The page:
Bernanke warns against meddling with Fed

Stephen Foley
Wednesday 22 July 2009 00:00 BST

Ben Bernanke, chairman of the Federal Reserve, has warned that Congressional meddling in the affairs of the central bank could alarm the financial markets and send interest rates higher.

In a rearguard action against moves to subject the Fed to greater scrutiny, Mr Bernanke used his twice-yearly testimony on Capitol Hill yesterday to defend the independence of monetary policymaking and the bank's interventions in the capital markets.

A majority of members of the House of Representatives are promoting a Bill that would subject the Fed's actions in these areas to audits by the Government Accountability Office, the investigative arm of Congress. "Financial markets, in particular, likely would see a grant of review authority in these areas to the GAO as a serious weakening of monetary policy independence," Mr Bernanke told the House Financial Services Committee. "Because GAO reviews may be initiated at the request of members of Congress, reviews or the threat of reviews in these areas could be seen as efforts to try to influence monetary policy decisions. A perceived loss of monetary policy independence could raise fears about future inflation, leading to higher long-term interest rates and reduced economic and financial stability."

The Fed has come in for criticism from a variety of quarters in Congress, sometimes for being too free of political oversight as it launched extraordinary measures to tackle the credit crisis, sometimes for working so closely with the US Treasury that it has seemed to be a tool of political decision-makers. Opponents, particularly Republicans, have coalesced around the proposal to grant the GAO more power over the Fed.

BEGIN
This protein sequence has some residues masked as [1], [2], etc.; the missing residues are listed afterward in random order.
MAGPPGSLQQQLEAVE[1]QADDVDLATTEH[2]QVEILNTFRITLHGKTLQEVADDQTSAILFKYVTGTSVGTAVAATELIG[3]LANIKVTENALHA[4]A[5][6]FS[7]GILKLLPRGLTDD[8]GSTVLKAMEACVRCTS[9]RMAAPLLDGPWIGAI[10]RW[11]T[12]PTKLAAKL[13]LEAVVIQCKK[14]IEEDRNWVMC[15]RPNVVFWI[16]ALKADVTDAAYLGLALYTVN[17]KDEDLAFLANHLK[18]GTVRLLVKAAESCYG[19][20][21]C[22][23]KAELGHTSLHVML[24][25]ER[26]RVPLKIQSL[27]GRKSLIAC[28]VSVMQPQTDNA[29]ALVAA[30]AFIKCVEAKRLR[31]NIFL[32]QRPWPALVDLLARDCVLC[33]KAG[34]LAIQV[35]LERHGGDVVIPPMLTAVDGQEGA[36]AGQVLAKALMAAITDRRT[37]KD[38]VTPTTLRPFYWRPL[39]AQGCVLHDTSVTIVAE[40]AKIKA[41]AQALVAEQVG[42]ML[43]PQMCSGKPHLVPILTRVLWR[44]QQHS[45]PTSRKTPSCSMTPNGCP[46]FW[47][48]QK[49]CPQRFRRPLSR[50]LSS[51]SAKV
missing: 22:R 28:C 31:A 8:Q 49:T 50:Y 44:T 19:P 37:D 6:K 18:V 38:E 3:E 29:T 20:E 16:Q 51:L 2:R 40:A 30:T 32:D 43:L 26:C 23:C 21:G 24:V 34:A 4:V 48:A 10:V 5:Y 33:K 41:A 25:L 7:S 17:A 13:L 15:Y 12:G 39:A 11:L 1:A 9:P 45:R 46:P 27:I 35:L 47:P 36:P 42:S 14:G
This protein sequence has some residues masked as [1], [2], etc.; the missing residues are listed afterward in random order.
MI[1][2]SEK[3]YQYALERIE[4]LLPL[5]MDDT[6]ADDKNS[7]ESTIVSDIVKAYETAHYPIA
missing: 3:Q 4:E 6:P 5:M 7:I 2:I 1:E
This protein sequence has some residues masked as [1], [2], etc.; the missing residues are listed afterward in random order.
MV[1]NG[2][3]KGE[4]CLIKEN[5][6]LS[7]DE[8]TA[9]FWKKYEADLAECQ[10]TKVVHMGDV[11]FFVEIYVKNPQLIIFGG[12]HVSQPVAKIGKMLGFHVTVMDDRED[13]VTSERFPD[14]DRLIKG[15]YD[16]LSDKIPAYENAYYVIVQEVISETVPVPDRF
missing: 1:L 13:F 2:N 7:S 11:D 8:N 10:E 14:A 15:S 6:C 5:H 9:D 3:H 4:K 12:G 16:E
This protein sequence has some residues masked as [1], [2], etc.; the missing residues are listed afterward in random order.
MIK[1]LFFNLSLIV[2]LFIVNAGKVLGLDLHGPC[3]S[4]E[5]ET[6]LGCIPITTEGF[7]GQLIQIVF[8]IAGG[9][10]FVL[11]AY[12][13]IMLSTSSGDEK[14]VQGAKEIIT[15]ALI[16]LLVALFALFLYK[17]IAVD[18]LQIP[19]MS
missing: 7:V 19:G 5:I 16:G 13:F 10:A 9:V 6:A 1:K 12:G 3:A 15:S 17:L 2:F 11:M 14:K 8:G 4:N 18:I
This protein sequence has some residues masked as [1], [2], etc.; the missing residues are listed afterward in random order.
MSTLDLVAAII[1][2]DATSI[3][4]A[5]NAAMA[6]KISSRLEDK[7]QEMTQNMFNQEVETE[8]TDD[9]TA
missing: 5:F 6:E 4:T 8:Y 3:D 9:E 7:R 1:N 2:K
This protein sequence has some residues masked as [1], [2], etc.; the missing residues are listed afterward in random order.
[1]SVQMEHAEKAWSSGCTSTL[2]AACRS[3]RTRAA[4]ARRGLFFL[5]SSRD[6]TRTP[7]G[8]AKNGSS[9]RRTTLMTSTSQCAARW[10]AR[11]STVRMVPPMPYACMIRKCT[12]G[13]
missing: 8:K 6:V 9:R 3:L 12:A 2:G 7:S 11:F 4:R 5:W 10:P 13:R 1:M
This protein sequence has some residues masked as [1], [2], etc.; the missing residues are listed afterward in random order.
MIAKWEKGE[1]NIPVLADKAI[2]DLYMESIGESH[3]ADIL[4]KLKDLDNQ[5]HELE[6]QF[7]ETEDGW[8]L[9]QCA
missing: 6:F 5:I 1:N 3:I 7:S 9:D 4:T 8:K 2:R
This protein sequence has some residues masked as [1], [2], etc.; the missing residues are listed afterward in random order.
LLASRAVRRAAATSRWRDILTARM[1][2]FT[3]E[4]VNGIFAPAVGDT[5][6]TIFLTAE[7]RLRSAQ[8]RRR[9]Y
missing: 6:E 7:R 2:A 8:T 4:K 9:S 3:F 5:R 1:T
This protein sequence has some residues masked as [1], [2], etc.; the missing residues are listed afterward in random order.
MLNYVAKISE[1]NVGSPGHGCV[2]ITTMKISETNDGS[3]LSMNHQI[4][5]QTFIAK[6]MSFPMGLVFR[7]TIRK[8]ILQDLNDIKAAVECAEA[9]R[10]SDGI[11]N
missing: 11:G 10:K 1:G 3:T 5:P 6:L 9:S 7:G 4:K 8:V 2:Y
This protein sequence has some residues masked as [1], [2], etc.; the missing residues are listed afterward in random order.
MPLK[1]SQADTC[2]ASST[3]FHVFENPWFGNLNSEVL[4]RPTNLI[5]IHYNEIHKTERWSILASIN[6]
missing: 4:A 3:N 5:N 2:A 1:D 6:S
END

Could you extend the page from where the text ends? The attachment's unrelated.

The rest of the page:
Members of the Financial Services Committee yesterday questioned Mr Bernanke on how the Fed is planning to extricate itself from the credit markets when its extraordinary measures are no longer needed.

Mr Bernanke set out the Fed's "exit strategy", which will allow it to pull back the more than $1 trillion it has pumped into the markets to keep credit flowing and to push down market interest rates. These include raising the rate of interest the Fed now pays on the deposits that banks are required to hold at the Fed. He said he was confident the Fed had enough tools at its disposal to quickly raise market interest rates when the economy was improving.

And in a survey of the US economy, he said there were signs that housing market activity, business confidence and consumer spending were all stabilising, although unemployment would stay high for "the long haul".

A new leg down in consumer spending is the biggest risk to a recovery, he said, but he welcomed consumers' newfound prudence and their decision to use a greater proportion of their incomes to pay down debt.

Household borrowing fell to 128 per cent of the average family's after-tax income in the first quarter, from a record 133 per cent in the same period a year earlier, according to data compiled by Bloomberg. "We've never seen a pullback like this," Goldman Sachs chief US economist, Jan Hatzius, told the news organisation. "We are seeing an adjustment, and it's very painful and there's a lot of collateral damage."

Join our commenting forum

Join thought-provoking conversations, follow other Independent readers and see their replies


Thank you for registering

Please refresh the page or navigate to another page on the site to be automatically logged inPlease refresh your browser to be logged in